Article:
(to rhyme with flow ). (Anglo-Saxon, boga; verb,
bogan or bugan, to arch.)
Draw not your bow till your arrow is fixed.
Have everything ready before you begin. He has a famous bow up
at the castle.
Said of a braggart or pretender.
He has two strings to his bow.
Two means of accomplishing his object; if one fails, he can try the
other. The allusion is to the custom of the British bowmen carrying a
reserve string in case of accident.
To draw a bow at a venture.
To attack with a random remark; to make a random remark which may
hit the truth.
“A certain man drew a bow at a venture and smote the King of
Israel.” - 1 Kings xxii. 34.
To draw the long bow.
To exaggerate. The long-bow was the famous English weapon till
gunpowder was introduced, and it is said that a good archer could hit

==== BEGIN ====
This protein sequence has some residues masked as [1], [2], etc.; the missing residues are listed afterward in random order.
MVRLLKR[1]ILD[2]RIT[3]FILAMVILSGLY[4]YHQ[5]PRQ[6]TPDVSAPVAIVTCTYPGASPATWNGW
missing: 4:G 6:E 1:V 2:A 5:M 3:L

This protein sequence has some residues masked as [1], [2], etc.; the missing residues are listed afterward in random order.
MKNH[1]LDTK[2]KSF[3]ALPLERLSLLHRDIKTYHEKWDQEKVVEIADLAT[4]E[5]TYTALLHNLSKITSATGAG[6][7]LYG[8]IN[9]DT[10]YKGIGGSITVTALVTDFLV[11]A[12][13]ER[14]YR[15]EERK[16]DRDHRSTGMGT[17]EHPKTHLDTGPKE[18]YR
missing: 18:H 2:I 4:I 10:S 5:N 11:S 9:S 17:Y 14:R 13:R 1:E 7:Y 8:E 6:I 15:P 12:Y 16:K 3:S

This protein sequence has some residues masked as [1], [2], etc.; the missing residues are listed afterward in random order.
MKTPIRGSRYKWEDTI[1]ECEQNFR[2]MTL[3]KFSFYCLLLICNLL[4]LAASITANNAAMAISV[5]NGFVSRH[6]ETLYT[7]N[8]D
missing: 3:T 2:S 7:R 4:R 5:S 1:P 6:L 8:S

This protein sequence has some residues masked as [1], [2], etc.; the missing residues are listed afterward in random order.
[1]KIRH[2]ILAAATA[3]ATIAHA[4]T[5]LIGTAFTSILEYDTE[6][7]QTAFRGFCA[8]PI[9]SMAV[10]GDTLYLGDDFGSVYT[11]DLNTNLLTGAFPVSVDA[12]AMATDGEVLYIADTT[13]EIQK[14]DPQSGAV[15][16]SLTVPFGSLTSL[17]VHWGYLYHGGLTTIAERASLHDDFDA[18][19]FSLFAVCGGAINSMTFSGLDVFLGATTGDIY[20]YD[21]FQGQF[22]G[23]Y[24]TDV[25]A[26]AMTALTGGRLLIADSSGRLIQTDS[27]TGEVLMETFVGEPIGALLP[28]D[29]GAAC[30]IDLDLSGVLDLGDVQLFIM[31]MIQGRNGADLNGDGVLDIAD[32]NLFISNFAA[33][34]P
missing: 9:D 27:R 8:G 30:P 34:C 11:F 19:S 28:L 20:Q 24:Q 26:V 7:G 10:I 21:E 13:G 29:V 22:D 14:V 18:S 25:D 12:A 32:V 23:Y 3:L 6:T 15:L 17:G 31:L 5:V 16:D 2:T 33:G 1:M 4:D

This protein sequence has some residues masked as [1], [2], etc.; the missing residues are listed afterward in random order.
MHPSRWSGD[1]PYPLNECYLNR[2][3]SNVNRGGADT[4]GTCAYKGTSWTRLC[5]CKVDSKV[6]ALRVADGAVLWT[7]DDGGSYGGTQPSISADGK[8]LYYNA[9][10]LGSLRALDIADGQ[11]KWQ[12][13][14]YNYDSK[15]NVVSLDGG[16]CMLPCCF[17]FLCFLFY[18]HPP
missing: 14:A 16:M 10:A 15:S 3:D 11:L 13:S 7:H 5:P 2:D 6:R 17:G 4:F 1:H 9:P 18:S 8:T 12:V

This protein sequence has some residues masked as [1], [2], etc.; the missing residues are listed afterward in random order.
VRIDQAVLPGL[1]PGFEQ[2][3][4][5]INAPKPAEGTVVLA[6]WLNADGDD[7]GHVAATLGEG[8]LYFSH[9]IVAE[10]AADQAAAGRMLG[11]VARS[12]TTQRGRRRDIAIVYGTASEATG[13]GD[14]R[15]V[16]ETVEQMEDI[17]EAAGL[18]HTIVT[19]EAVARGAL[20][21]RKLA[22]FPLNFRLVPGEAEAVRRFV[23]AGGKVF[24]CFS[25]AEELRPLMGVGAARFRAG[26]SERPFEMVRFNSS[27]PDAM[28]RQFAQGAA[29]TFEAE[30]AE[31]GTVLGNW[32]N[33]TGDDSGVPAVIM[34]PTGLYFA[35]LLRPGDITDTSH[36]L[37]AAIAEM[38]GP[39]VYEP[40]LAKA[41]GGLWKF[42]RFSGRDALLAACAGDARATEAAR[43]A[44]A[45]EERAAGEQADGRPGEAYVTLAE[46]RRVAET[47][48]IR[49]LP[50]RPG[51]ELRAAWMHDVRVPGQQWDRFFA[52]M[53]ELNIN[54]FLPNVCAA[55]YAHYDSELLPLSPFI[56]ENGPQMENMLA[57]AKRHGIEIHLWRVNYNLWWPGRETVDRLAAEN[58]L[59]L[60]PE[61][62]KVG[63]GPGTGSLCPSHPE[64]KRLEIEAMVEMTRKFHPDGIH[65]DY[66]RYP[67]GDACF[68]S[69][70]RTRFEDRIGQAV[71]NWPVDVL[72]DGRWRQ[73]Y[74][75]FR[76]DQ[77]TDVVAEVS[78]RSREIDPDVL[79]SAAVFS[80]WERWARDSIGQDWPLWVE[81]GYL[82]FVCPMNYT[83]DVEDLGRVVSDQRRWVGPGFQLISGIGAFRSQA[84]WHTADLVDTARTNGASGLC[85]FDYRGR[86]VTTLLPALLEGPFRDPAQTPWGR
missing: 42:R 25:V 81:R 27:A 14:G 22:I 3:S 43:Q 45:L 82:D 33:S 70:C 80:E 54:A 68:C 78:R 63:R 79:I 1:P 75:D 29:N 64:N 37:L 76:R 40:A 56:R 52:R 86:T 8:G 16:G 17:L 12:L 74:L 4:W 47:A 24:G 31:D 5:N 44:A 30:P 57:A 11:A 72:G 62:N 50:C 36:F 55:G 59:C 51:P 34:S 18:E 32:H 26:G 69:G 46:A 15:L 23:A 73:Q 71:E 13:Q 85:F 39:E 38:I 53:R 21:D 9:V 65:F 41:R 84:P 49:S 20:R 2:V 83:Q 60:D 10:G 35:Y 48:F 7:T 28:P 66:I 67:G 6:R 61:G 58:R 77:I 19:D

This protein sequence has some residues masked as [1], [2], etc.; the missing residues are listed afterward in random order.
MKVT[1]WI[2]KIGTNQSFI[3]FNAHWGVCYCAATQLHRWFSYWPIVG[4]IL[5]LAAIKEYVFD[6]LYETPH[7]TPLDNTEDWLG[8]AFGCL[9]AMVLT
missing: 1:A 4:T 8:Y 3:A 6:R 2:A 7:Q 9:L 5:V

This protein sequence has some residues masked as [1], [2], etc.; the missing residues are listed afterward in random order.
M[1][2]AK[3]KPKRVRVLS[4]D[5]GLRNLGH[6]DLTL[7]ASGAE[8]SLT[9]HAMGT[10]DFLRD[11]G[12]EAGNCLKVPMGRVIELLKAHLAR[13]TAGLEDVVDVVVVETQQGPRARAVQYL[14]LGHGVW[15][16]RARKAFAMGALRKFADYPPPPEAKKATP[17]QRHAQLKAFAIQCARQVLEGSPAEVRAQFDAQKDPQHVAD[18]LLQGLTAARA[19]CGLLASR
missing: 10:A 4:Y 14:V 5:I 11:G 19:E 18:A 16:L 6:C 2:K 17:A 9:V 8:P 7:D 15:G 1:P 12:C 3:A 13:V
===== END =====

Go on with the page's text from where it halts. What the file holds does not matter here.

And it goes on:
between the fingers of a man's hand at a considerable distance, and
could propel his arrow a mile. The tales told about long-bow
adventures are so wonderful that they fully justify the phrase given
To unstring the bow will not heal the wound
(Italian). René of Anjou, king of Sicily, on the death of his wife,
Isabeau of Lorraine, adopted the emblem of a bow with the string
broken, and with the words given above for the motto, by which he
meant, “Lamentation for the loss of his wife was but poor
(to rhyme with now ). The fore-end of a boat or ship.
(Danish and Norwegian, boug or bov, a shoulder;
On the bow.
Within a range of 45 on one side or the other of the prow.
Source: Dictionary of Phrase and Fable, E. Cobham Brewer, 1894